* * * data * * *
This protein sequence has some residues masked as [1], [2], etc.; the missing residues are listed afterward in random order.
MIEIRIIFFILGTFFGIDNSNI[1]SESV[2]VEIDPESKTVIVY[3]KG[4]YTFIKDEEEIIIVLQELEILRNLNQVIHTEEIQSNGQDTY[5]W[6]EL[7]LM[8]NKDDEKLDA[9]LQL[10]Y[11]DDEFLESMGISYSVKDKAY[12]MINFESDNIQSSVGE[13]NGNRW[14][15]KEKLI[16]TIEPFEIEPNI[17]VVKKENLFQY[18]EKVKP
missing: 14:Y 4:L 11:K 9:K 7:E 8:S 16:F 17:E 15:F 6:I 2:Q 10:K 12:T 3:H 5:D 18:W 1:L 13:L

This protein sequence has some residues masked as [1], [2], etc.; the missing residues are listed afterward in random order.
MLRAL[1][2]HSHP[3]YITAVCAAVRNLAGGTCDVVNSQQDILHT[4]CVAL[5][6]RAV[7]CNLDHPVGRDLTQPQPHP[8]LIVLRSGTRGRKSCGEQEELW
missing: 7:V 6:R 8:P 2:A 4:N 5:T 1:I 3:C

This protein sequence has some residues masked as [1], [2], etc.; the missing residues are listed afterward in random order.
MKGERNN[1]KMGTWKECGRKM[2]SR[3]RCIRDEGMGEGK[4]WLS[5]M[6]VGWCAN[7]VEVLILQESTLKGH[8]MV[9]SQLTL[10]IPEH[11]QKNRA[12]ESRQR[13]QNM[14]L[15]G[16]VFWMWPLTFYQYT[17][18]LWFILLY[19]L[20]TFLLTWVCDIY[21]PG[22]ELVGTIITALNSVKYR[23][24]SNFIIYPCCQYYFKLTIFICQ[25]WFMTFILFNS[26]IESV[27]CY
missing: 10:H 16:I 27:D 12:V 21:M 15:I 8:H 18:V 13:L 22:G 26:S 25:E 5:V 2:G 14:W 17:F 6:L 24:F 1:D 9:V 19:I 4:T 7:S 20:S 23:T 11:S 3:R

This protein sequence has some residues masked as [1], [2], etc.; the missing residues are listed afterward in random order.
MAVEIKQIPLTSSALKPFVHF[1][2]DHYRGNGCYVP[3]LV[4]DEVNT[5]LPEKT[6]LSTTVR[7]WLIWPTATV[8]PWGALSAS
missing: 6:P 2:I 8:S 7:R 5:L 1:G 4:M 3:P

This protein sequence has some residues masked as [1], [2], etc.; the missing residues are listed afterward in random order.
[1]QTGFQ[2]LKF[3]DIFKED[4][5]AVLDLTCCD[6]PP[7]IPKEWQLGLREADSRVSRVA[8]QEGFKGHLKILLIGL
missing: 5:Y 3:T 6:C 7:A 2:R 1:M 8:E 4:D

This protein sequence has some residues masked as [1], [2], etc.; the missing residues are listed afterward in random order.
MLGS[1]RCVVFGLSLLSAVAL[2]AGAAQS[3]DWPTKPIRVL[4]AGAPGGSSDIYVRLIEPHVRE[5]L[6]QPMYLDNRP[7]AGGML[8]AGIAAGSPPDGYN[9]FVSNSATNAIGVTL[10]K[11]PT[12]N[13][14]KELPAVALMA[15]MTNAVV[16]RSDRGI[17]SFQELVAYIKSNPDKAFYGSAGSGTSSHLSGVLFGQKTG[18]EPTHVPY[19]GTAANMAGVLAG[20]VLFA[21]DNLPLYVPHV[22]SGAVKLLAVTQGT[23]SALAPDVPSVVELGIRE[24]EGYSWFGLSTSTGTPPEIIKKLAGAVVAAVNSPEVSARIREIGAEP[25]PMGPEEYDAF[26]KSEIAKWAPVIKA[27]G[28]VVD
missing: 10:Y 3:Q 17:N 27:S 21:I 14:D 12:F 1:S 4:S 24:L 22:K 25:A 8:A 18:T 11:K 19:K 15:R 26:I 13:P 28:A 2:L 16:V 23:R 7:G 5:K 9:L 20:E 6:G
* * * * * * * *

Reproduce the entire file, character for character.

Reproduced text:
This protein sequence has some residues masked as [1], [2], etc.; the missing residues are listed afterward in random order.
MIEIRIIFFILGTFFGIDNSNI[1]SESV[2]VEIDPESKTVIVY[3]KG[4]YTFIKDEEEIIIVLQELEILRNLNQVIHTEEIQSNGQDTY[5]W[6]EL[7]LM[8]NKDDEKLDA[9]LQL[10]Y[11]DDEFLESMGISYSVKDKAY[12]MINFESDNIQSSVGE[13]NGNRW[14][15]KEKLI[16]TIEPFEIEPNI[17]VVKKENLFQY[18]EKVKP
missing: 14:Y 4:L 11:K 9:K 7:E 8:S 16:F 17:E 15:F 6:I 2:Q 10:K 12:T 3:H 5:D 18:W 1:L 13:L

This protein sequence has some residues masked as [1], [2], etc.; the missing residues are listed afterward in random order.
MLRAL[1][2]HSHP[3]YITAVCAAVRNLAGGTCDVVNSQQDILHT[4]CVAL[5][6]RAV[7]CNLDHPVGRDLTQPQPHP[8]LIVLRSGTRGRKSCGEQEELW
missing: 7:V 6:R 8:P 2:A 4:N 5:T 1:I 3:C

This protein sequence has some residues masked as [1], [2], etc.; the missing residues are listed afterward in random order.
MKGERNN[1]KMGTWKECGRKM[2]SR[3]RCIRDEGMGEGK[4]WLS[5]M[6]VGWCAN[7]VEVLILQESTLKGH[8]MV[9]SQLTL[10]IPEH[11]QKNRA[12]ESRQR[13]QNM[14]L[15]G[16]VFWMWPLTFYQYT[17][18]LWFILLY[19]L[20]TFLLTWVCDIY[21]PG[22]ELVGTIITALNSVKYR[23][24]SNFIIYPCCQYYFKLTIFICQ[25]WFMTFILFNS[26]IESV[27]CY
missing: 10:H 16:I 27:D 12:V 21:M 15:I 8:H 18:V 13:L 22:G 26:S 25:E 5:V 2:G 14:W 17:F 6:L 24:F 1:D 9:V 19:I 4:T 7:S 20:S 23:T 11:S 3:R

This protein sequence has some residues masked as [1], [2], etc.; the missing residues are listed afterward in random order.
MAVEIKQIPLTSSALKPFVHF[1][2]DHYRGNGCYVP[3]LV[4]DEVNT[5]LPEKT[6]LSTTVR[7]WLIWPTATV[8]PWGALSAS
missing: 6:P 2:I 8:S 7:R 5:L 1:G 4:M 3:P

This protein sequence has some residues masked as [1], [2], etc.; the missing residues are listed afterward in random order.
[1]QTGFQ[2]LKF[3]DIFKED[4][5]AVLDLTCCD[6]PP[7]IPKEWQLGLREADSRVSRVA[8]QEGFKGHLKILLIGL
missing: 5:Y 3:T 6:C 7:A 2:R 1:M 8:E 4:D

This protein sequence has some residues masked as [1], [2], etc.; the missing residues are listed afterward in random order.
MLGS[1]RCVVFGLSLLSAVAL[2]AGAAQS[3]DWPTKPIRVL[4]AGAPGGSSDIYVRLIEPHVRE[5]L[6]QPMYLDNRP[7]AGGML[8]AGIAAGSPPDGYN[9]FVSNSATNAIGVTL[10]K[11]PT[12]N[13][14]KELPAVALMA[15]MTNAVV[16]RSDRGI[17]SFQELVAYIKSNPDKAFYGSAGSGTSSHLSGVLFGQKTG[18]EPTHVPY[19]GTAANMAGVLAG[20]VLFA[21]DNLPLYVPHV[22]SGAVKLLAVTQGT[23]SALAPDVPSVVELGIRE[24]EGYSWFGLSTSTGTPPEIIKKLAGAVVAAVNSPEVSARIREIGAEP[25]PMGPEEYDAF[26]KSEIAKWAPVIKA[27]G[28]VVD
missing: 10:Y 3:Q 17:N 27:S 21:I 14:D 12:F 1:S 4:S 24:L 22:K 25:A 8:A 18:T 11:K 19:K 15:R 26:I 13:P 28:A 2:L 16:V 23:R 7:G 5:K 9:L 20:E 6:G